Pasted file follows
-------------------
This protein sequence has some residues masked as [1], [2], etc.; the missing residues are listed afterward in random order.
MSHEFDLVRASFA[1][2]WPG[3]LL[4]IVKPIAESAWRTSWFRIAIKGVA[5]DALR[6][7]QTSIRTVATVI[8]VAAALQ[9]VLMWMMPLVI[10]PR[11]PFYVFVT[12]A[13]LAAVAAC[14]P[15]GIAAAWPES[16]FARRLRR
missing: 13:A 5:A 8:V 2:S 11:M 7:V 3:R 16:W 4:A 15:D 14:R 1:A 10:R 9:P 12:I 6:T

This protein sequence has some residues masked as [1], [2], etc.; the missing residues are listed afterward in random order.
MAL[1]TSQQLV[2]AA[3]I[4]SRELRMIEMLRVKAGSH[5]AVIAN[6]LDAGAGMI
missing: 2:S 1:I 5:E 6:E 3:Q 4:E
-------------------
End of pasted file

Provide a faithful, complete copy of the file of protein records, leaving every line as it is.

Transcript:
This protein sequence has some residues masked as [1], [2], etc.; the missing residues are listed afterward in random order.
MSHEFDLVRASFA[1][2]WPG[3]LL[4]IVKPIAESAWRTSWFRIAIKGVA[5]DALR[6][7]QTSIRTVATVI[8]VAAALQ[9]VLMWMMPLVI[10]PR[11]PFYVFVT[12]A[13]LAAVAAC[14]P[15]GIAAAWPES[16]FARRLRR
missing: 13:A 5:A 8:V 2:S 11:M 7:V 3:R 16:W 4:A 15:D 14:R 1:A 10:R 9:P 12:I 6:T

This protein sequence has some residues masked as [1], [2], etc.; the missing residues are listed afterward in random order.
MAL[1]TSQQLV[2]AA[3]I[4]SRELRMIEMLRVKAGSH[5]AVIAN[6]LDAGAGMI
missing: 2:S 1:I 5:E 6:E 3:Q 4:E